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Information Literacy and Library Instruction: How Do I Choose a Topic?

Find Information - Part Two: How Do I Choose a Topic?

Learning Objectives

  • Researchers will know how to distinguish between topics they’re curious about and those they merely like
  • Researchers will understand the risks associated with having an extremely strong opinion on a topic
  • Researchers will know how to use questions to generate a specific and focused research topic
  • Researchers will understand that academic research involves learning things they don’t know, not simply proving what they think they do

Finding a Topic You Are Curious About 

  • Very good for most classes if the students are allowed to choose their own topic.
  • 2m 35s

The Trouble with Strong Opinions 

  • Good for students writing persuasive topics and they can choose their own topic, if time permits. It is kind of a long piece.
  • 1m 24s

Asking Questions 

  • More in-depth look at forming a research question – recommends exploring a little.
  • Useful as a follow-up to the earlier choosing a topic modules, if time permits.
  • 2m 40s

Finding a Gap in the Literature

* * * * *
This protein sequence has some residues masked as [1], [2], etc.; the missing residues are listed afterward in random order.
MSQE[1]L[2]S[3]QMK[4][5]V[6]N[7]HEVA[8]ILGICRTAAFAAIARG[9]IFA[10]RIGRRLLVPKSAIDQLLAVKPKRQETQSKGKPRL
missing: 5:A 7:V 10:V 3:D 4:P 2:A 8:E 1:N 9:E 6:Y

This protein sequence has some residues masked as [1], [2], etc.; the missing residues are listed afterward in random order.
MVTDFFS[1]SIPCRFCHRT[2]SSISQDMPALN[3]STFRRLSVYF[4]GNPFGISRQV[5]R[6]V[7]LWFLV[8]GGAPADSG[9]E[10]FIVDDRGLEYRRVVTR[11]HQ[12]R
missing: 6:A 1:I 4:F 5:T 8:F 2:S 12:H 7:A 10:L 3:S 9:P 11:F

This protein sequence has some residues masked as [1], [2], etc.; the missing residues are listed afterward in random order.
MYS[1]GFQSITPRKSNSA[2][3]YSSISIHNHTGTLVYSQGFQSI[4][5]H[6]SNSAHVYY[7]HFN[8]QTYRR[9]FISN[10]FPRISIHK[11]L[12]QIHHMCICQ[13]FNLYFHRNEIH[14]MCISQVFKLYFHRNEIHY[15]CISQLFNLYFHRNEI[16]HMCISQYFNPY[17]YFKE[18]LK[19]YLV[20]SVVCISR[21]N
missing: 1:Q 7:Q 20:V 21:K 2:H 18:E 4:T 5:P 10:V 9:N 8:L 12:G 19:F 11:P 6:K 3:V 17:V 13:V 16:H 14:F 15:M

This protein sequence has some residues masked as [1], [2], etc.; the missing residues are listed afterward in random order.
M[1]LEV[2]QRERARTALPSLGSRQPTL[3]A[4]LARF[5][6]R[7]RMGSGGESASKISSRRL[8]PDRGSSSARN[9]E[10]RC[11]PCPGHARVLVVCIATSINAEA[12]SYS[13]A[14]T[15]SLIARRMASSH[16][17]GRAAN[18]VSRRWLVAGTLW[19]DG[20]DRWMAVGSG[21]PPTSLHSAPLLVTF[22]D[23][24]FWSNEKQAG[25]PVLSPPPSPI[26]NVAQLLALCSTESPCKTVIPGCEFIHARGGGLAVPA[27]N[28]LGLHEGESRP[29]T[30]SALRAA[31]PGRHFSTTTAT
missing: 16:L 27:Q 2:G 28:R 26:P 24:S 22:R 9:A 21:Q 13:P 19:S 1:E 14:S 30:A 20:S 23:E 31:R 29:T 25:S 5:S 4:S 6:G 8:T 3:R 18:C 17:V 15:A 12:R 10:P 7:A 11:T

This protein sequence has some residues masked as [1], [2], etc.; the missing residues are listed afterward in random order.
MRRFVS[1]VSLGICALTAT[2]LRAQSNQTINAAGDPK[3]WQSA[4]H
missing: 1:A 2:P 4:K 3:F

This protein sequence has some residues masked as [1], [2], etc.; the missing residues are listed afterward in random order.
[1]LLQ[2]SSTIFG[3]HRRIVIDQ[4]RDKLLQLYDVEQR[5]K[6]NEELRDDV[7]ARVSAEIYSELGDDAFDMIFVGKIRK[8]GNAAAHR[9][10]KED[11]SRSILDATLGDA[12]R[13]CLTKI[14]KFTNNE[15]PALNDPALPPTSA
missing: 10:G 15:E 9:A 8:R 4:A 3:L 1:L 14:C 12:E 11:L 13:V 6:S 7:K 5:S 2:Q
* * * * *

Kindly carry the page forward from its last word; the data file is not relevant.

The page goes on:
• Helps students get past the obvious topics that are overdone.
  • Would be very good for all beginning to intermediate classes if students are allowed to choose their own topic.
  • 1 m 48s

Narrowing Your Topic 

  • Presents a few ways to narrow are listed.
  • Good for beginning to intermediate classes but a bit limited. May have to expand the content on your own.
  • 2m 47s

Marijuana Legalization Example

  • Pretty advanced suggestions for narrowing the topic.
  • Would use in more advanced classes.
  • 2m 21s

No Easy Topics 

  • Would be very good in most classes if students are allowed to choose their own topics.
  • 0m 58s


  • Uses the Topic Aid tool, which has limitations as a search tool (see below).
  • Would not use with classes until the Topic Aid tool is perfected.


  • Good explanation of advanced terms related to a hypothesis, etc.
  • Would use in any classes requiring a hypothesis, etc.

Topic Aid

  • Does not work well with inquiries involving extraneous words, which students tend to include in their search queries. Also, the articles it generated had a note that said do not use in a formal research paper – kind of confusing. Needs perfecting.